AWS Lambda vs AWS Batch
When it comes to event-driven execution or batch processing job execution, two of the most popular options are AWS Lambda and AWS Batch, both offered by Amazon Web Services. Both have different benefits, features and limitations. So, choosing between these two services can be a challenge. So to help you make a better choice for your workload, we will go through a detailed comparison of AWS Batch and AWS Lambda So, either you’re looking to build event-driven serverless applications or to run batch computing workloads or both, this comparison will give a better understanding of the key differences, advantages and trade-offs of each service.
1. Timeout duration
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- AWS Lambda functions can be configured to run up to 15 minutes per execution.
- AWS Batch doesn’t have default timeout limit, if job timeout is not specified, the job runs until the container exits.
- Timeout duration can be specified for AWS Batch jobs so that if a job runs longer than that, it will be automatically terminated by AWS Batch.
- So, AWS Lambda is preferred for short running tasks while AWS Batch is preferred for long running computaion heavy tasks.
2. Compute environment
- As AWS Lambda is an event-driven, serverless computing service it automatically manages the computing resources required by the code.
- While in AWS Batch we can provide Farget, Amazon Elastic Compute Cloud ( Amazon EC2) or Amazon Elastic Kubernetes Service ( Amazon EKS) as compute provisioning model.
AWS Batch | Provisioning models
- AWS Batch run containers without having to manage servers or clusters of Amazon EC2 instances. So with AWS Fargate, you no longer have to provision, configure, or scale clusters of virtual machines to run containers.
- Amazon EC2 should be used when you need access to particular instance configurations (particular processors, GPUs, or architecture) or for very-large scale workloads.
- Amazon EKS can be used when you want to leverage Kubernetes (K8s).
3. Resource Allocation
- Resource allocation for AWS Lambda is managed automatically by the AWS.
- While in AWS Batch resource allocation is managed manually by the user.
- AWS Lambda is highly flexible, it can be triggered by a wide range of events. Some of the commonly used events are:
(1) S3 events: when a new object is created or deleted in an Amazon S3 bucket.
(2) DynamoDB events: when an item is added, modified, or deleted in an Amazon DynamoDB table
(3) API Gateway events: when an API Gateway endpoint is accessed.
(4) SNS events: when a message is published to an Amazon Simple Notification Service (SNS) topic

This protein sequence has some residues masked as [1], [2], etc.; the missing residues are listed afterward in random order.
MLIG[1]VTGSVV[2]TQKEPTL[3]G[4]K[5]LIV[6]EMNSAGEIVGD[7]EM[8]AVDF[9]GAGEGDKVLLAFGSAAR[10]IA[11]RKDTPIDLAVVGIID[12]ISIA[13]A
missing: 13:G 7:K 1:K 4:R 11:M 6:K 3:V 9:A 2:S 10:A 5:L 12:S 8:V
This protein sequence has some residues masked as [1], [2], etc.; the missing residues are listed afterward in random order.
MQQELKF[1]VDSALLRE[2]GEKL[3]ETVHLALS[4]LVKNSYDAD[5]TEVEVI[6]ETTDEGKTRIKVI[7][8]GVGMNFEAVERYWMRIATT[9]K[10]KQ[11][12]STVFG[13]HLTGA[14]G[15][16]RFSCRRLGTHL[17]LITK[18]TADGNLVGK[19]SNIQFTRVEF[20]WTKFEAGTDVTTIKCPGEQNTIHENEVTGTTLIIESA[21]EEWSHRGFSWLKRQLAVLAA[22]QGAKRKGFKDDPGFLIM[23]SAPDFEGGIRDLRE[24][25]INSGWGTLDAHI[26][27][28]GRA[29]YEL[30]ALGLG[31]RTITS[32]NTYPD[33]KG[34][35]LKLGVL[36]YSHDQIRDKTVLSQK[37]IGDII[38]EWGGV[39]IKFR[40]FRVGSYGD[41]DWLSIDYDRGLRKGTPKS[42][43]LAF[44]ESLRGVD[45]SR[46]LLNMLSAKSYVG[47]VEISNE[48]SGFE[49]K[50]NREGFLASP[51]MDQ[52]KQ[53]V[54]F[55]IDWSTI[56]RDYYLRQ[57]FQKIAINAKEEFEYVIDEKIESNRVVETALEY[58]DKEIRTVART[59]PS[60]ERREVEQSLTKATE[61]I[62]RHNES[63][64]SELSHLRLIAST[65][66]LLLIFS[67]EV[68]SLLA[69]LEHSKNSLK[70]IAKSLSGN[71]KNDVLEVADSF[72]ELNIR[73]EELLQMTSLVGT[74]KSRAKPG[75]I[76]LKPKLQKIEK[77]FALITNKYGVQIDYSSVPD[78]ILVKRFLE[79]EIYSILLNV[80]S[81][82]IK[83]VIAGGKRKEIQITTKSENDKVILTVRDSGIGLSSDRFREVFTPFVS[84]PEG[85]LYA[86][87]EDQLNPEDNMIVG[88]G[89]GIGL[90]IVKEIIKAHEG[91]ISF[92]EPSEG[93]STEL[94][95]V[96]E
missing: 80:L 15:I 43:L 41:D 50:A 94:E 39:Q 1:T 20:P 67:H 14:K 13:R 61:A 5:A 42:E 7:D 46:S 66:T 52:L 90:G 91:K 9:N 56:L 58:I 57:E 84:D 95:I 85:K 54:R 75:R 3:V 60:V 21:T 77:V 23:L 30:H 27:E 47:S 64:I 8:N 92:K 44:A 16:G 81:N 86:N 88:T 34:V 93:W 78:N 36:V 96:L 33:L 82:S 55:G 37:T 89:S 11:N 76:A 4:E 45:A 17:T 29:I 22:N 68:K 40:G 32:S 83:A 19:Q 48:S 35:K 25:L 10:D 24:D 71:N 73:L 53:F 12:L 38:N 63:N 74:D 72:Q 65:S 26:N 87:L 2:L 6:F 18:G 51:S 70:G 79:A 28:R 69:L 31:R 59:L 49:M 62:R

(5) CloudWatch events: when a CloudWatch event is generated, such as a scheduled event or an event generated by a b.
(6) Kinesis events: when a new record is added to a Kinesis stream
(7) CodeCommit events: when a new commit is pushed to a CodeCommit repository.
- While AWS Batch is not flexible as AWS Lambda is, it can be integrated with services Amazon S3, Amazon CloudWatch, AWS Step Functions, AWS Glue etc.
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- The cost of AWS Batch and AWS Lambda depends on several factors, including the size and complexity of your batch processing jobs and the number and frequency of events that trigger your AWS Lambda functions.
- AWS Lambda is priced based on the number of requests and the duration of the functions execution time, with a free tier that includes 1 million requests and 400,000 GB-seconds of compute time per month.
- While AWS Batch is priced based on the type and number of instances used to run batch job(s), the amount of storage and data transfer used.
- In general, AWS Lambda can be more cost-effective for smaller, short-lived tasks or for event-driven computing use cases. For long running or computation heavy tasks, AWS Batch can be more cost-effective, as it allows you to provision and manage a more robust computing environment.
Sample use cases where AWS Lambda and AWS Lambda fits well
- AWS Lambda can be used to image processing, such as resizing, watermarking etcin real-time.
- AWS Lambda can be used in file processing as and when file uploaded/deleted from S3 buckets.
- AWS Lambda can used to send emails, notifications or messages.
- AWS Batch can be used to process large amounts of data, such as converting raw data into a some usable format or aggregating data from multiple sources.
- AWS Batch can be used to run large-scale parallel processing workloads, such as weather forecasting. Thank you for reading, please follow if you find the article useful.